(455502) 2003 UZ413

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2003 UZ413
455502-2003uz413.jpg
Hubble Space Telescope image of 2003 UZ413 taken in 2008
Discovery[1]
Discovered byM. E. Brown
D. L. Rabinowitz
C. A. Trujillo
Discovery date21 October 2003
Designations
2003 UZ413
TNO[2] · plutino[3][4][a]
Orbital characteristics[2]
Epoch 27 April 2019 (JD 2458600.5)
Uncertainty parameter 2
Observation arc63.25 years (23103 days)\
Earliest precovery date29 July 1954
Aphelion47.968 AU (7.1759 Tm)
Perihelion30.241 AU (4.5240 Tm)
39.104 AU (5.8499 Tm)
Eccentricity0.22667
244.54 yr (89317.3 d)
113.43°
0° 0m 14.51s / day
Inclination12.04911°
135.930°
145.00°
Physical characteristics
Dimensions650+1
−175
 km
(upper limit)[5]
472+122
−25
 km
(lower limit)[5]
Mass3×1020 kg[b]
Mean density
2.29–3.00 > ρ >0.72 g/cm3[6]
2.64 g/cm3[7]
4.13±0.05 h[6][8]
4.14 h[2]
0.075+0.076
−0.006
(lower limit)[5]
0.151+0.025
−0.064
(upper limit)[5]
V–R=0.45±0.04[5]
BB taxon (blue/neutral)[7][9][c]
V−R=0.46±0.06
R−I=0.37±0.06[9]
21[10]
4.38±0.05[5]
4.3 (assumed)[2]

(455502) 2003 UZ413, also written as 2003 UZ413, is a trans-Neptunian object (TNO) with an absolute magnitude of 4.38.[5] It is in a 2:3 orbital resonance with Neptune, thus it is classified as a plutino.[3] It is likely large enough to be a dwarf planet.[11] It was given the minor planet number 455502 on 22 February 2016.[12]

It has been observed 79 times over 15 oppositions, with precovery images back to 27 July 1954.[2]

Orbit and rotation[edit]

Precovery image of 2003 UZ413 taken by the Siding Spring Observatory in 1996.[12]

2003 UZ413 is in a 2:3 resonance with Neptune, which means that when it makes two revolutions around the Sun, Neptune makes exactly three.[3]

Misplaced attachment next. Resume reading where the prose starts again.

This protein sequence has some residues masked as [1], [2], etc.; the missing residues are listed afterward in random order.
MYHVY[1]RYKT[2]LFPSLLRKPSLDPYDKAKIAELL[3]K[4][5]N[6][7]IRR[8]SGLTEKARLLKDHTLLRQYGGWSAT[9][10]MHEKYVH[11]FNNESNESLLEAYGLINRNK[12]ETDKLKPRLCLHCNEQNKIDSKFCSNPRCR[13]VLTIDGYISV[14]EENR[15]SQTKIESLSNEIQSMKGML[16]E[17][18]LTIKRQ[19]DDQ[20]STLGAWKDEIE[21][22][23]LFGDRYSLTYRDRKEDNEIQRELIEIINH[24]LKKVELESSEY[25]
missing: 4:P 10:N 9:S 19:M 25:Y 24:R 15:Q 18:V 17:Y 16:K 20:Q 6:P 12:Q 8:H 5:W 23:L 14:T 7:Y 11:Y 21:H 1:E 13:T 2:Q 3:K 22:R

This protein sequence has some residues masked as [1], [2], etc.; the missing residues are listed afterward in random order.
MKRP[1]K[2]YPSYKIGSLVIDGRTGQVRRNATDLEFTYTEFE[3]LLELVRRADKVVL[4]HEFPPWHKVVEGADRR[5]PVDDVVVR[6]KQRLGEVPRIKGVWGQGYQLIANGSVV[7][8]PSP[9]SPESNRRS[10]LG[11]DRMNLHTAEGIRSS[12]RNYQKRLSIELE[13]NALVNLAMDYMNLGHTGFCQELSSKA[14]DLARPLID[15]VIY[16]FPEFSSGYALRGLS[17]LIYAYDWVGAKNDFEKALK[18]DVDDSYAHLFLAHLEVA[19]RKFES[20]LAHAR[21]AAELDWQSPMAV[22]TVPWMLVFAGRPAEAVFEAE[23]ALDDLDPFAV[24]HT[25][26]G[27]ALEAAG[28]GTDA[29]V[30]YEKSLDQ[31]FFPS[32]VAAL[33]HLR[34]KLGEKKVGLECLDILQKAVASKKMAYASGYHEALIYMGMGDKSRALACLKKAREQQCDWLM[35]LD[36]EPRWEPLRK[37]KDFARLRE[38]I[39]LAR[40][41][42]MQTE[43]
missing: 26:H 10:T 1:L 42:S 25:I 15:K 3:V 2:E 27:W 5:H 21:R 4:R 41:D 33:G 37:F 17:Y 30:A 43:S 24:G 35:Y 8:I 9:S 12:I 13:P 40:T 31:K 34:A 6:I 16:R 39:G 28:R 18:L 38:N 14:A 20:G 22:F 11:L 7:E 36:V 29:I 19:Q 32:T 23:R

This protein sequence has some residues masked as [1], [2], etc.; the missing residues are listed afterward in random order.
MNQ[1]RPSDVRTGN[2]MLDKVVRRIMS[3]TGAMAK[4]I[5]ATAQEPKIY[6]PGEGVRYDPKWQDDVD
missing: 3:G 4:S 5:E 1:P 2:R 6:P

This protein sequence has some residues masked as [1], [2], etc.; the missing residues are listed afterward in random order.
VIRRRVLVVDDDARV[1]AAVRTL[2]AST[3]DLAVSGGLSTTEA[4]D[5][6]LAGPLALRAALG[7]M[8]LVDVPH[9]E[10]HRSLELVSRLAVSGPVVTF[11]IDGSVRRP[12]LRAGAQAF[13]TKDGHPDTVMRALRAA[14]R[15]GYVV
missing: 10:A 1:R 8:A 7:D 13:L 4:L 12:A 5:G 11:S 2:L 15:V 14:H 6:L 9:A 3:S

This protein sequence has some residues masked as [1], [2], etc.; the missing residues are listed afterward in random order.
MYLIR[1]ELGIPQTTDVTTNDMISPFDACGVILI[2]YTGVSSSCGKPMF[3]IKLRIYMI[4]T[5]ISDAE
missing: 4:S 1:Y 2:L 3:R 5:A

The object rotates very fast. In fact, with a period of about 4.13 hours, it is the fastest rotator known in the Kuiper belt after Haumea.[6][8]

Physical characteristics[edit]

The mean diameter of 2003 UZ413 is estimated to be 650+1
−175
 km
, if it has a low albedo.[5]

Given its rapid rotation, it must have a density higher than 0.72 g/cm3.[6] Stable Jacobi ellipsoids with an axis ratio of a/b1.13±0.03, as implied by its light-curve amplitude of Δm = 0.13±0.03, exist for densities in the range of 2.29−3.00 g/cm3.[6] The Johnston's Archive settles on 2.64 g/cm3,[7] the centre of the latter range; for a 600 km equivalent spheroid body, this would equate to a mass of approximately 3.0×1020 kg. The relatively high estimated density (in stark contrast to many similarly sized TNOs)[13] increases the chance that the object has no internal porosity and has collapsed into hydrostatic equilibrium (a requirement of being certified as a Dwarf Planet), but confirmation of this hypothesis requires observations to refine the size and light curve details, preferably with determination of the orbit of any satellite that may exist.

In visible light, this object is neutral or slightly red in color and has a flat, featureless reflectance spectrum.[8]

Notes[edit]

  1. ^ Buie page actually says 3:2 resonance... thus, also "Plutino"